Do academic and social goals predict planned alcohol use among college-bound high school graduates?

Brittany L. Rhoades, Jennifer L. Maggs

Research output: Contribution to journalReview articlepeer-review

31 Scopus citations


Actively pursuing important goals predicts positive affect and well-being (Emmons, 1986, J. Pers. Soc. Psychol. 51: 1058-1068; Emmons and King, 1988, J. Pers. Soc. Psychol. 54: 1040-1048; Salmela-Aro and Nurmi, 1997, J. Adult Dev. 4: 179-188). College-bound high school graduates (n=943) completed the ULTRA Orientation Survey prior to college. Planned alcohol use differed by gender, fraternity/sorority participation, and Honors membership. Students who appraised academic goals as more important and less difficult/stressful planned to consume less alcohol in their 1st year of college. Greater importance and lower difficulty/stressfulness of social goals predicted more planned drinking. Relationships of personal goals with drinking remained after controlling for group differences, and academic and social goal importance predicted plans to drink after controlling for alcohol use during high school senior year. The discussion focuses on the impact of goal appraisals on risk behavior, niche selection during the transition to college, and implications for the prevention of heavy drinking.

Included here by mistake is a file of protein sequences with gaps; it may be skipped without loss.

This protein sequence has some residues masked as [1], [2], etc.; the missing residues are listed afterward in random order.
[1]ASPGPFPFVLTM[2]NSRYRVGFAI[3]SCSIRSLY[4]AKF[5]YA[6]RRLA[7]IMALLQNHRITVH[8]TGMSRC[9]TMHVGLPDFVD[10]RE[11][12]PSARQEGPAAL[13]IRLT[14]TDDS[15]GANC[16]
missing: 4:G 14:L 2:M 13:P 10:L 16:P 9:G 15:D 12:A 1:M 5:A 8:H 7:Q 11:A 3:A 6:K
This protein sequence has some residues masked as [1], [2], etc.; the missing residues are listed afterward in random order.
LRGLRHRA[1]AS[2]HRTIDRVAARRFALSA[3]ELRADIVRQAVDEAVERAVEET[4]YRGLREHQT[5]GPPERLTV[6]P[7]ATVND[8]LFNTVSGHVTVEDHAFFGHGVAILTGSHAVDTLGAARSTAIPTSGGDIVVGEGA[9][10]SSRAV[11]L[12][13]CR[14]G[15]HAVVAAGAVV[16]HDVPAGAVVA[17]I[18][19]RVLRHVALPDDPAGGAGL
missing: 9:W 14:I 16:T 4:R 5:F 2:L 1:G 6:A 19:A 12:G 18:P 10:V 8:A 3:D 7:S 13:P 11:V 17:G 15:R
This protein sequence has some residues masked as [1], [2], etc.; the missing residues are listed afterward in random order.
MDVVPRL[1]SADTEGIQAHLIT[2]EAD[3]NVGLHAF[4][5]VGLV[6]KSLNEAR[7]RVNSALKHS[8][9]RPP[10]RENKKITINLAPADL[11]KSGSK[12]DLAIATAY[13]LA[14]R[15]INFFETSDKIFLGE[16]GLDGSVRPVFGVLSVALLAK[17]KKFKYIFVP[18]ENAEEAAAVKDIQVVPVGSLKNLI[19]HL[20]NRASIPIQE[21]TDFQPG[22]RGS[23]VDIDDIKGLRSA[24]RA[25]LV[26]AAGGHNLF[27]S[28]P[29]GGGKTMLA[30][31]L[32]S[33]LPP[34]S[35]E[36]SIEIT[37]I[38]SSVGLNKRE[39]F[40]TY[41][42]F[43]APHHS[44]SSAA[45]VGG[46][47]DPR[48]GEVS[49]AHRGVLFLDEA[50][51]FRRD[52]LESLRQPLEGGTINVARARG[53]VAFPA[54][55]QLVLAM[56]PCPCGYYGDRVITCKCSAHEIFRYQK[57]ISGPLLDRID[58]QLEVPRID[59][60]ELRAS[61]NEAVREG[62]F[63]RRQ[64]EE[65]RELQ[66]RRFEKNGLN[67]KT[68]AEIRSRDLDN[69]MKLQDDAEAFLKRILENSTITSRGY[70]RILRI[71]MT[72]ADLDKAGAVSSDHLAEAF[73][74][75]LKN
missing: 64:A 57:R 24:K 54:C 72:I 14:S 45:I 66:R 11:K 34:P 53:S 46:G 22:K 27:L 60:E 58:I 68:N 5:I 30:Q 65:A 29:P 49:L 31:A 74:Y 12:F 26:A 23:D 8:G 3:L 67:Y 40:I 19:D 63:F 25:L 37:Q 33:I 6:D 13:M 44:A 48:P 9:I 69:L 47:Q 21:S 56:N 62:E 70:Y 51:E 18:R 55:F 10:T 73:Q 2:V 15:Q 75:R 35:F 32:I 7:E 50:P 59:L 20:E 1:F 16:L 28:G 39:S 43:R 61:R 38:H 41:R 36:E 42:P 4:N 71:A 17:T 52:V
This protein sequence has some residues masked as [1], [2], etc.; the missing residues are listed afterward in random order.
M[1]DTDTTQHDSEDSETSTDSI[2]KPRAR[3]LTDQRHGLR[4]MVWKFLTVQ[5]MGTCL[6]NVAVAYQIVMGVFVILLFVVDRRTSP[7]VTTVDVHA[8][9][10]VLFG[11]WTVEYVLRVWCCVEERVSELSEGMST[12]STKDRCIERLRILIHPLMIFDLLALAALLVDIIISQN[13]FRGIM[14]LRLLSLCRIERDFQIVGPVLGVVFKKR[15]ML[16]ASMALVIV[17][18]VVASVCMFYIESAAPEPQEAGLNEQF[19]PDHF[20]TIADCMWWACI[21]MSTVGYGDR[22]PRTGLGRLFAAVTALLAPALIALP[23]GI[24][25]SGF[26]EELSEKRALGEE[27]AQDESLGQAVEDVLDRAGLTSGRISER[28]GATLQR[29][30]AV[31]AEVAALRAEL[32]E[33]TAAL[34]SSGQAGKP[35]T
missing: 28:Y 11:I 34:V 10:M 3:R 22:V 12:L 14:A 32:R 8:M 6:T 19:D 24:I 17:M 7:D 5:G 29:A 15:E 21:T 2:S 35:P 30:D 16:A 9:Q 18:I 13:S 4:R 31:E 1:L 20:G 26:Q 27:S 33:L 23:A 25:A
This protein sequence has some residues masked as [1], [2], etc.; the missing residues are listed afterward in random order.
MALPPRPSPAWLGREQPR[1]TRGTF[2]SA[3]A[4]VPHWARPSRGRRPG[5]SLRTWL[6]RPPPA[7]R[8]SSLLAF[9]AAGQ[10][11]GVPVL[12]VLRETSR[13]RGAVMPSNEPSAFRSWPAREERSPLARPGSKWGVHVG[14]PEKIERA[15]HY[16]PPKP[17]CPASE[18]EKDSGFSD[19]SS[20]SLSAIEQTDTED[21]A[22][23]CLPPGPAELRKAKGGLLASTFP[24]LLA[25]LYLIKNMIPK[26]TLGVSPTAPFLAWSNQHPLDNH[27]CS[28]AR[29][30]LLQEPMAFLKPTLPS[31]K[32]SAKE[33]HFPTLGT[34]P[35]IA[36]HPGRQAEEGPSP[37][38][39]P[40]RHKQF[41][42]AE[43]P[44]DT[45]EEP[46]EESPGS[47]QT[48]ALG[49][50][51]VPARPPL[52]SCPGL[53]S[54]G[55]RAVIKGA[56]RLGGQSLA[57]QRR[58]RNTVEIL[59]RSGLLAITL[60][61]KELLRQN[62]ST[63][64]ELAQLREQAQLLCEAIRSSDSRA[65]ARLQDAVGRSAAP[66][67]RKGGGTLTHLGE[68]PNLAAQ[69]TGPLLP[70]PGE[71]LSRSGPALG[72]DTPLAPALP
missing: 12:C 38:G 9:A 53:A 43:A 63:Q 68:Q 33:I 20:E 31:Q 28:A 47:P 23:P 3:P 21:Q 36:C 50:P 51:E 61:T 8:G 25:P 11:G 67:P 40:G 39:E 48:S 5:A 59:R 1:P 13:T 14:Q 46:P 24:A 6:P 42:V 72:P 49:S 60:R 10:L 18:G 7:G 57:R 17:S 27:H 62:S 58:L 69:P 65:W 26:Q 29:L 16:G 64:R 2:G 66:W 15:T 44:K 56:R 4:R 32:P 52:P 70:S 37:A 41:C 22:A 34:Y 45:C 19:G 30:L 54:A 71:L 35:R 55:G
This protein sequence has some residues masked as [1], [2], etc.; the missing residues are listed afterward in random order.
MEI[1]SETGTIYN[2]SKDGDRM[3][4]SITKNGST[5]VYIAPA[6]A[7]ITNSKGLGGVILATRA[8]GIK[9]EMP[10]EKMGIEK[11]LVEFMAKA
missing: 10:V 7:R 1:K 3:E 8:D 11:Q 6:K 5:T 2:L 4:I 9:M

Original languageEnglish (US)
Pages (from-to)913-923
Number of pages11
JournalJournal of youth and adolescence
Issue number6
StatePublished - Dec 2006

All Science Journal Classification (ASJC) codes

  • Social Psychology
  • Education
  • Developmental and Educational Psychology
  • Social Sciences (miscellaneous)


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